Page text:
Let's say that the armor with the most common value is "Iron Helm", which has a defense of 26. Convert 26 from decimal to hexadecimal and you get 0x1A.
Now you have some options. You can go about halfway through the ROM and replace down all occurrences of 0x1A with something else (let's say 0x2A). If this doesn't break the ROM and actually loads, then you can eliminate half the ROM as the location of that data if it doesn't change the defense of Iron Helm.
If it doesn't load, then you can go partway between where you began your search and the end of the ROM and try again until you pinpoint the place where the game breaks. Sometimes I do this and then I alter the address that breaks the game to something that doesn't break it, so I can continue to replace all down. In this case you could try changing that 0x1A to 0x19 or 0x1B.
But usually I give up on that, go to the beginning of the ROM, and start changing stuff there, one occurrence at a time. It helps if you keep very good notes in something like notepad or leafpad or your favorite plain text editor.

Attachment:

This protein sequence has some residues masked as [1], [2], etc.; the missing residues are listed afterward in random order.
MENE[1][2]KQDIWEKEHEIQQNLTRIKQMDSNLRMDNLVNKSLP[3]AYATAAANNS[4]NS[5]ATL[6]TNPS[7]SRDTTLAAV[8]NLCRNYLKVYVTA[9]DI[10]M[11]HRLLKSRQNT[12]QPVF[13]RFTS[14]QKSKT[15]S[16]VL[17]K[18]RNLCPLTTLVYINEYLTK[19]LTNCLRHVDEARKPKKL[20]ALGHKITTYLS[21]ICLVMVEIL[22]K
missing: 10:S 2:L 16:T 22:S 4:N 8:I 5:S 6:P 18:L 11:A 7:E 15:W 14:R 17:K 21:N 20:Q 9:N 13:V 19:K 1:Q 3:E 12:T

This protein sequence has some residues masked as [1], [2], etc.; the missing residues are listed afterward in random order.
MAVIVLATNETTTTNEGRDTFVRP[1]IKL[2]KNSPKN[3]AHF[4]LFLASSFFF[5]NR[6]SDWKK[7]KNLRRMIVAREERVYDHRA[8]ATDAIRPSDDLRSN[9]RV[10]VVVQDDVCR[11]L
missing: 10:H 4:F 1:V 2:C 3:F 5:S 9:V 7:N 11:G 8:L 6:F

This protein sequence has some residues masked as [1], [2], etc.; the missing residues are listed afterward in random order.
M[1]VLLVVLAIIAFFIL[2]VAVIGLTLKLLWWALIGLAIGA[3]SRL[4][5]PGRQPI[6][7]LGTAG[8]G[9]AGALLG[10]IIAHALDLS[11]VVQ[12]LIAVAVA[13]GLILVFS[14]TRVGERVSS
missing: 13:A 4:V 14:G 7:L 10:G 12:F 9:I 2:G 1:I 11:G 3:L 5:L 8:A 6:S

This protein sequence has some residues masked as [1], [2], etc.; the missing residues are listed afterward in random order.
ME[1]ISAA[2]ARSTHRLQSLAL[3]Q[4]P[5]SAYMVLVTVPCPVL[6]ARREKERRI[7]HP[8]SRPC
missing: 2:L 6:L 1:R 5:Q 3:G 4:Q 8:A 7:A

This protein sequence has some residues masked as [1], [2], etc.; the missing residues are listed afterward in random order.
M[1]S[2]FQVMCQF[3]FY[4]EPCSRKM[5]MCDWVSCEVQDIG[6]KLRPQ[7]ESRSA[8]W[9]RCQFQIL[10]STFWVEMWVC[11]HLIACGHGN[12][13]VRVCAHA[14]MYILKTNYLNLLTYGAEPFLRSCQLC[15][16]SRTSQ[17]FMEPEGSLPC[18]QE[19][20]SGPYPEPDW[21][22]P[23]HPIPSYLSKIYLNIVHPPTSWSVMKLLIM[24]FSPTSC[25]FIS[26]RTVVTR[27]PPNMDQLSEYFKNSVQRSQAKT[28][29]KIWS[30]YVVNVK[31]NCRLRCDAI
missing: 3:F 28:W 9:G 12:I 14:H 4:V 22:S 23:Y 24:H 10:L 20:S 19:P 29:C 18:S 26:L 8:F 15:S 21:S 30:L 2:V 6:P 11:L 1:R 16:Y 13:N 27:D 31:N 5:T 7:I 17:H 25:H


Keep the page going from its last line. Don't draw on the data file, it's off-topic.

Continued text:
I wish that there was a hex editor that let your replace all occurrences of a value between any two addresses. I think Gemini's hex editor did that, but he said that you have to highlight the values to do that and that's a pain in the ass. I don't want to sit there for 10 minutes and highlight half the damn ROM, I want a text box where I can enter these values myself.
Searching for an occurrence, replacing it, loading the ROM/save-state, checking if it worked, writing it down, correcting the replaced occurrence and then repeating shouldn't take more than 90 seconds. It should not take more than 90 seconds because you WILL do this thousands of times before you are done. I went through 1,880 occurrences to find the item data in SaGa Frontier, and about 600 occurrences to find part of the Brave Up (or was it Regenerator?) reaction routine (though nobody ever expanded on what I did and eventually some ASM hackers duplicated - and completed - my efforts independently).